Religious leaders from 20 countries expressed hope on Tuesday that faith would soon play a bigger role in improving international security.
They aired the view at the Second Congress of Leaders of World and Traditional Religions, which opened early in the day in the Kazakh capital Astana.
"We should exert the unique rallying force of every religion to awaken the people's inherent kindness, banish their evil thoughts and make shared contributions to building a beautiful and harmonious, earthly pure land," said Jiamuyang Luosangjiumei Tudanquejinima, vice president of the Buddhist Association of China.
Jiamuyang's idea won widespread approval from the participants, including secular leaders present at the meeting.
"We should develop inter-confession dialogues", he said.
"As leaders of religions, we should find a bridge of mutual understanding in order to solve all conflicts with the help of religious efforts, but not diplomacy and policy," said Jona Mecger, chief Ashkenazi Rabbi of Israel.
Mahathir Mohammad, former prime minister of Malaysia, said people should not use conflict as a tool to resolve problems.
"War is not the answer. Only owing to religion and trust people can adjust differences through negotiation," he said.
Abdullah bin Abdulmohsin Al-Turki, secretary general of the World Muslim League, said things would go wrong if terrorism was rashly connected with certain peoples or religions.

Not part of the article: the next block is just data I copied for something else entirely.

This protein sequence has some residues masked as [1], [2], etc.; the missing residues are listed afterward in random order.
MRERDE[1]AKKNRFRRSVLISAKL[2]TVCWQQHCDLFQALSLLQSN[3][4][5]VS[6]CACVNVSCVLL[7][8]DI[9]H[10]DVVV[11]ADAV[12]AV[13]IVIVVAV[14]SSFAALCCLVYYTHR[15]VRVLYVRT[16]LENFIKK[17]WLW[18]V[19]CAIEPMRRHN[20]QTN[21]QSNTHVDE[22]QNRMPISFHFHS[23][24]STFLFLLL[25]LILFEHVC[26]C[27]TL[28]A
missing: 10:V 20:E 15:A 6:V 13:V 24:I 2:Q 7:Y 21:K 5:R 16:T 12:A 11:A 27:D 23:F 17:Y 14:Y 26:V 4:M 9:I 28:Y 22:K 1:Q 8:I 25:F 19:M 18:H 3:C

"We should fight together all kinds of terrorism," he said, seeing dialogue between different confessions as the most important medium for solving problems.
The Rt Revd Nick Baines, bishop of Croydon from the United Kingdom, said the religious leaders must take real action rather than sitting around merely for "dialogue or talks".
At the opening session of the two-day congress, Kazakh President Nursultan Nazarbayev, chairman of the forum, saluted the dialogue-seeking religious leaders.
"I am glad to meet religious leaders whose main mission is to call all people on the planet for peace, mercy and accord," said Nazarbayev, who considers his country a model for peaceful coexistence between different religions.
Conflicts between states, economic groups and some politicians might often give rise to contradictions between religions, he said.
"The road up to this stage of our civilization has not been a straight line," said Alejo Vidal-Quadras, vice president of the European Parliament.
He said the world should uphold the moral values of freedom and condemn intolerance.